| {
|     if (in.is_complex_type() && !in.is_scalar_type()) {
|         // handle complex data types separately, but only if not scalar!
|         if (in.is_double_type()) {
|             const ComplexNDArray t = in.complex_array_value();
|             return (void*) t.data();
| } else if (in.is_single_type()) {
|             const FloatComplexNDArray t = in.float_complex_array_value();
|             return (void*) t.data();
|         } else {
|             error("Data type not implemented.");
|             return NULL;
| }
|     } else {
|         // handle bulk of data types with mex_get_data()
|         return in.mex_get_data();
|     }
| }
|
| So there is an octave_value method mex_get_data() that emulates Matlab's
| mxGetData() function, which handles most cases. For complex data types,
| mex_get_data() appears to make a copy of the data to emulate Matlab's
| behavior to return only the real part. This isn't what I wanted, since my
| library expects complex inputs in octave's storage order.

It has to make a copy because Octave stores complex values in a single
array with alternating real and imaginary parts but Matlab stores them
as two separate arrays, one for the real part and one for complex.

| I believe the above function does not interfere with octave's reference
| counting, so you can use it to pass arguments to an oct file by reference:
|
| DEFUN_DLD(oct_test, args, nargout, "Test")
| {
|     void *data = octGetData(args(0));
|     *(Complex*)data = Complex(7.,8.);
|     return octave_value();
| }
|
| In octave:
|
| octave:1> x = 1+i
| x =  1 + 1i
| octave:2> oct_test(x)
| octave:3> x
| x =  7 + 8i
|
| Great, if the data in x fills up half of your computers memory and your
| point of writing an oct file in the first place was to have access to a fast
| C library that modifies your data in-place.

You are casting away const here, so you may see some unexpected
results.

For example, try

  x = y = 1+i;
  oct_test (x)

and I expect both x and y will change.  This could cause a lot of
trouble for users of your code if they expect the semantics of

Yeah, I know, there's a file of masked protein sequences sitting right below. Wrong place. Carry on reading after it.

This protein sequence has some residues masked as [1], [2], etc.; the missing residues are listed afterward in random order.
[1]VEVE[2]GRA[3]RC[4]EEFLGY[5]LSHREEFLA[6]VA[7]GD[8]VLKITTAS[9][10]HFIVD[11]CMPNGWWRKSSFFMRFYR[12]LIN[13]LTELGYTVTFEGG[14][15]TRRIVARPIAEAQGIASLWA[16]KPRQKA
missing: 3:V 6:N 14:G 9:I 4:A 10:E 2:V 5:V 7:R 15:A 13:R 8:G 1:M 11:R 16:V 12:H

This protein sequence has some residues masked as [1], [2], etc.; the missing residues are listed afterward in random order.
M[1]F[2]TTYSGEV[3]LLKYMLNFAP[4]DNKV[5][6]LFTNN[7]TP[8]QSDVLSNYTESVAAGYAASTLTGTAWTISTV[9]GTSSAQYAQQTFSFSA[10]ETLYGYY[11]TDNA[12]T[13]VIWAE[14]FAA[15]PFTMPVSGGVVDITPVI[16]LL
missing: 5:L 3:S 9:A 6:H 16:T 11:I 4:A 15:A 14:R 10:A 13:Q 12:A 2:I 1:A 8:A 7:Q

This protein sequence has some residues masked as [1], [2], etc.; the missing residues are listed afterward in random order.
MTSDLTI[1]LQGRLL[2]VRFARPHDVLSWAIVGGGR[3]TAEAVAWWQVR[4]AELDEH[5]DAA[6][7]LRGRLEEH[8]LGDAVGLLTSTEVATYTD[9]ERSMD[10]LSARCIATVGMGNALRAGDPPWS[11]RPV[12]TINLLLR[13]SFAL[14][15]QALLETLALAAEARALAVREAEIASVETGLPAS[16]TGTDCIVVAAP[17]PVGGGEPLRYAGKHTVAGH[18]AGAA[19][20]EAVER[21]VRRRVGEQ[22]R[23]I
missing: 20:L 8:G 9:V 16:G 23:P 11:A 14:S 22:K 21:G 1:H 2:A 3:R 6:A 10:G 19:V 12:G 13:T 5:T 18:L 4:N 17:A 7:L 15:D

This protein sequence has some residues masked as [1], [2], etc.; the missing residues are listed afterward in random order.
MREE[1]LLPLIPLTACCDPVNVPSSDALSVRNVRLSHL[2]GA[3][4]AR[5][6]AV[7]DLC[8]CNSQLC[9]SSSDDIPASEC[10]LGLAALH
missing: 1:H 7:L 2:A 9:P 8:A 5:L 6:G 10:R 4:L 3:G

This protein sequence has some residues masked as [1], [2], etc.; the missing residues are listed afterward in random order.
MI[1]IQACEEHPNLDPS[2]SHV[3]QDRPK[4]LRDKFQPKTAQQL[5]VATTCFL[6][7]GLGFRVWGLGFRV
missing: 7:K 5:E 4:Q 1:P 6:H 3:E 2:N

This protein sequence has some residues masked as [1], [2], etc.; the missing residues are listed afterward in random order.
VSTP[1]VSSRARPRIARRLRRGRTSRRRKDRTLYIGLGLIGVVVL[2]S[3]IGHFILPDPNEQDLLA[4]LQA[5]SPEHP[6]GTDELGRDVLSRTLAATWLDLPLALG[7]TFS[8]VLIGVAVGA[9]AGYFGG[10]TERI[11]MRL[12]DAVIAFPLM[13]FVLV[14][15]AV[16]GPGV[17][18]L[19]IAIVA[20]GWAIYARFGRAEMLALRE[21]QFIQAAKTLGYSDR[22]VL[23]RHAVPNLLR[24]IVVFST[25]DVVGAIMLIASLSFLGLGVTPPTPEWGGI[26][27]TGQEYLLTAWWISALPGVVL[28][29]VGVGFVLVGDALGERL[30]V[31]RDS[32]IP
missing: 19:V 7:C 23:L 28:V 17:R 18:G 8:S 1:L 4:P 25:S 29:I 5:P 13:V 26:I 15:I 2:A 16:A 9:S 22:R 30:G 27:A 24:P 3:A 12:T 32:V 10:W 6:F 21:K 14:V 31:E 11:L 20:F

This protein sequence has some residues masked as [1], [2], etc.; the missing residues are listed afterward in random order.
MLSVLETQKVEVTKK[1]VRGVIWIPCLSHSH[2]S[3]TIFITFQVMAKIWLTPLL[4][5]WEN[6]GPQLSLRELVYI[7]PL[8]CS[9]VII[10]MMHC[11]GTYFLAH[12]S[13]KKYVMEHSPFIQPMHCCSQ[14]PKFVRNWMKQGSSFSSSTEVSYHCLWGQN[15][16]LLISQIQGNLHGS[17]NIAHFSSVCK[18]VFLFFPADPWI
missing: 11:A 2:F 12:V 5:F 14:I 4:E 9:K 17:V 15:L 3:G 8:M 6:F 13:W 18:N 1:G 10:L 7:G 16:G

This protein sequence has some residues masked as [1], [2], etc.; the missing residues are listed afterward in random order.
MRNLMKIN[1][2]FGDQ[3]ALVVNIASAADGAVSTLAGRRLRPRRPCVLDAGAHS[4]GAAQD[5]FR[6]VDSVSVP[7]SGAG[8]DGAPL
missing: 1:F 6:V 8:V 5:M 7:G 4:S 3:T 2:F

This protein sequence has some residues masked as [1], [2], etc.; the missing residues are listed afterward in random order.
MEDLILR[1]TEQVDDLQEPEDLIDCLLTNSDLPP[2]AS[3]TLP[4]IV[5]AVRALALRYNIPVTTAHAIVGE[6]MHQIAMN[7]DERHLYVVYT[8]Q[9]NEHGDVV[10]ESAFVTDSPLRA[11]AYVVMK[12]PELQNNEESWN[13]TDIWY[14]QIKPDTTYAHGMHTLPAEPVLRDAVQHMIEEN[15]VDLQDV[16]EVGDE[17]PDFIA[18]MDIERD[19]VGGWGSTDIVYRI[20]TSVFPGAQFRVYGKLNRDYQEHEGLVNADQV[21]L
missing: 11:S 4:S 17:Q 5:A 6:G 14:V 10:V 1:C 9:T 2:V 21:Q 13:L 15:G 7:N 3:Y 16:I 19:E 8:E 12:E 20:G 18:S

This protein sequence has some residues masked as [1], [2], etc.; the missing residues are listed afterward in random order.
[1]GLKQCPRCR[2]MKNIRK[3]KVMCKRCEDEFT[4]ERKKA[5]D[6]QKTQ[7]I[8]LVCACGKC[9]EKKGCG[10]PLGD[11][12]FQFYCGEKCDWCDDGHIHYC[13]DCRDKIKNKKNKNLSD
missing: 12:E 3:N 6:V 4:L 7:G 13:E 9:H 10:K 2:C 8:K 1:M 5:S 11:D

function calls in Octave to be consistent and NOT modify inputs to
functions.

jwe
_______________________________________________
Help-octave mailing list
[hidden email]
https://mailman.cae.wisc.edu/listinfo/help-octave
Reply | Threaded
Open this post in threaded view
|

Re: Oct files: How to get read-only pointers to data for arguments of unknown type?

Jordi Gutiérrez Hermoso-2
In reply to this post by Stefan
On 28 February 2012 08:52, Stefan <[hidden email]> wrote:
> I figured out how to get a pointer to the data in an octave_value object,
> regardless of the type, without having octave make a copy:
[code snipped]
> So there is an octave_value method mex_get_data() that emulates Matlab's
> mxGetData() function,

There is also mxGetData in Octave which emulates Matlab's mxGetData:

    http://hg.savannah.gnu.org/hgweb/octave/file/933101fd5cbb/src/mexproto.h#l194

The difficulties you seem to have solved with the Octave API are about
figuring out the type of the octave_value you have received in your
DLD function.

I'm not sure if you'd be happier just using Octave's mex interface if
you already have mex files written for Matlab.

- Jordi G. H.
_______________________________________________
Help-octave mailing list
[hidden email]
https://mailman.cae.wisc.edu/listinfo/help-octave
Reply | Threaded
Open this post in threaded view
|

Re: Oct files: How to get read-only pointers to data for arguments of unknown type?

Stefan
In reply to this post by John W. Eaton
Hello,

Thanks for your help.

| You are casting away const here, so you may see some unexpected
| results.
|
| For example, try
|
| x = y = 1+i;
| oct_test (x)
|

The data behind both x and y will be modified by oct_test(), since x is so far used only as a pointer to y. I don't find this unexpected. Or this:

x = y = 1+i
y = 1+2*i
oct_test(x)

The data in y will not be modified, since y points to a different object now. Just what one expects in a "lazy copy" language.

My applications are usually memory critical. Consider the memory needs of:

my_huge_matrix = octfile(my_huge_matrix)

Here, octave makes a copy of my_huge_matrix at the call of octfile, and then copies the result back to the workspace. So 3 copies of my_huge_matrix must fit into memory. It is particularly annoying if the memory error comes only after the expensive calculation is completed. In pass-by-reference, once I succeed to fit the initial matrix into memory, I know that the result will fit as well.

This is of course the same problem in matlab. Only, since matlab mex is in C, it was easier to get pass-by-reference behavior for mex files. In octave's C++ API, everything is overloaded and has side effects, so you never know which seemingly harmless statement causes a copy of the data behind the scenes. (On a side note, I always thought that a simple void* in C is vastly superior to C++ templates. Why all the copy-paste source files like int32NDArray.cc, int64NDArray.cc, dNDArray.cc, ... ?)

There could be a mechanism to attach an attribute to a variable that should be passed by reference, like IDL's TEMPORARY mechanism. Something like this might be a good idea.

Thanks for the discussion,

Stefan